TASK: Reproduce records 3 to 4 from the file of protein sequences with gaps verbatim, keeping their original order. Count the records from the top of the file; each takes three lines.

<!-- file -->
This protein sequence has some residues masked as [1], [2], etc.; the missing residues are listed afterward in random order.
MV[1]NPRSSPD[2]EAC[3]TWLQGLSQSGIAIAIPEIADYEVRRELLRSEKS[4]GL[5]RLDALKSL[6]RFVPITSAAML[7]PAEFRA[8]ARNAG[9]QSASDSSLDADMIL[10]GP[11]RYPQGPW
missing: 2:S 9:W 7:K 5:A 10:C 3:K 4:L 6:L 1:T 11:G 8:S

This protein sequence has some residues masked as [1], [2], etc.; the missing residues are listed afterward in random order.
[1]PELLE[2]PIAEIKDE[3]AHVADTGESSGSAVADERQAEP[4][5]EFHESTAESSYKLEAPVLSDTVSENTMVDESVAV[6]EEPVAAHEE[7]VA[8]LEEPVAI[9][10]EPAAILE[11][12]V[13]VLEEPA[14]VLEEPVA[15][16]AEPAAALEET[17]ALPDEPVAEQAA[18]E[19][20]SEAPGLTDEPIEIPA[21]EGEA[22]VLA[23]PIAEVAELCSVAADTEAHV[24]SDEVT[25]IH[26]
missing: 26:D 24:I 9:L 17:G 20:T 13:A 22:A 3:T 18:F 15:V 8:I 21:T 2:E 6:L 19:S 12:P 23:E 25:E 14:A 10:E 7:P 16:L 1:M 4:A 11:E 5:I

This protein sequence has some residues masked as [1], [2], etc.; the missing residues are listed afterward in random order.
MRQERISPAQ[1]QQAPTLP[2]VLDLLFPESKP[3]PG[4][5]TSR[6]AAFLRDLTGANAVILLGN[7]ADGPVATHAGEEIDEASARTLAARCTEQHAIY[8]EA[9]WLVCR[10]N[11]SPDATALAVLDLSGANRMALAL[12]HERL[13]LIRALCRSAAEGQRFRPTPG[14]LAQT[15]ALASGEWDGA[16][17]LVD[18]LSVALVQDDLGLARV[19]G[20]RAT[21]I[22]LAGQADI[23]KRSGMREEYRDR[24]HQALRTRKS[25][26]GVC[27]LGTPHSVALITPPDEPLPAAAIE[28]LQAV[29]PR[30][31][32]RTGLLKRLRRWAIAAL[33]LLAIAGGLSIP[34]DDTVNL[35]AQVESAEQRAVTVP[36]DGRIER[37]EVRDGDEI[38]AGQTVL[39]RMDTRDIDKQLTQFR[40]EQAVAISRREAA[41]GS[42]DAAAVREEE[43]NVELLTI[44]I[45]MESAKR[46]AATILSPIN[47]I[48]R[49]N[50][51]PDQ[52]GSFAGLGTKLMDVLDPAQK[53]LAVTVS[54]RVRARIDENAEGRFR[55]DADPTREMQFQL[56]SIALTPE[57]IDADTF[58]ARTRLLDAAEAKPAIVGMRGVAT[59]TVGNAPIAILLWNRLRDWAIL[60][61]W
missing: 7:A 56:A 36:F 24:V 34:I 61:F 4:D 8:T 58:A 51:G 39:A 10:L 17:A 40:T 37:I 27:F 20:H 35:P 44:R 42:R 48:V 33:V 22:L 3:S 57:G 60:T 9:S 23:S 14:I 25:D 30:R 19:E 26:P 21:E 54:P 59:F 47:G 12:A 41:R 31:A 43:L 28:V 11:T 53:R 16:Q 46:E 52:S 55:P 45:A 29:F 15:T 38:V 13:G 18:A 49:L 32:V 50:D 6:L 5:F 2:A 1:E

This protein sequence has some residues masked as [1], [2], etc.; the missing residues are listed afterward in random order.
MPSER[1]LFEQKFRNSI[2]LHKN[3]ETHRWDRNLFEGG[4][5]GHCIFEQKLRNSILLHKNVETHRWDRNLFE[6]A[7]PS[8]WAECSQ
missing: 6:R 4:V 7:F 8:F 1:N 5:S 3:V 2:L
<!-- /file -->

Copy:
This protein sequence has some residues masked as [1], [2], etc.; the missing residues are listed afterward in random order.
MRQERISPAQ[1]QQAPTLP[2]VLDLLFPESKP[3]PG[4][5]TSR[6]AAFLRDLTGANAVILLGN[7]ADGPVATHAGEEIDEASARTLAARCTEQHAIY[8]EA[9]WLVCR[10]N[11]SPDATALAVLDLSGANRMALAL[12]HERL[13]LIRALCRSAAEGQRFRPTPG[14]LAQT[15]ALASGEWDGA[16][17]LVD[18]LSVALVQDDLGLARV[19]G[20]RAT[21]I[22]LAGQADI[23]KRSGMREEYRDR[24]HQALRTRKS[25][26]GVC[27]LGTPHSVALITPPDEPLPAAAIE[28]LQAV[29]PR[30][31][32]RTGLLKRLRRWAIAAL[33]LLAIAGGLSIP[34]DDTVNL[35]AQVESAEQRAVTVP[36]DGRIER[37]EVRDGDEI[38]AGQTVL[39]RMDTRDIDKQLTQFR[40]EQAVAISRREAA[41]GS[42]DAAAVREEE[43]NVELLTI[44]I[45]MESAKR[46]AATILSPIN[47]I[48]R[49]N[50][51]PDQ[52]GSFAGLGTKLMDVLDPAQK[53]LAVTVS[54]RVRARIDENAEGRFR[55]DADPTREMQFQL[56]SIALTPE[57]IDADTF[58]ARTRLLDAAEAKPAIVGMRGVAT[59]TVGNAPIAILLWNRLRDWAIL[60][61]W
missing: 7:A 56:A 36:F 24:V 34:I 61:F 4:D 8:T 58:A 51:G 39:A 10:L 17:A 40:T 37:I 27:F 20:H 35:P 44:R 42:R 48:V 33:V 22:L 3:S 57:G 60:T 9:S 23:S 14:I 25:D 30:R 19:E 26:P 21:E 54:P 59:F 47:G 12:A 41:R 31:A 43:L 28:V 11:T 53:R 16:Q 46:E 52:S 55:P 45:A 29:F 15:T 38:V 13:G 18:A 49:L 32:V 50:D 6:L 5:F 2:A 1:E

This protein sequence has some residues masked as [1], [2], etc.; the missing residues are listed afterward in random order.
MPSER[1]LFEQKFRNSI[2]LHKN[3]ETHRWDRNLFEGG[4][5]GHCIFEQKLRNSILLHKNVETHRWDRNLFE[6]A[7]PS[8]WAECSQ
missing: 6:R 4:V 7:F 8:F 1:N 5:S 3:V 2:L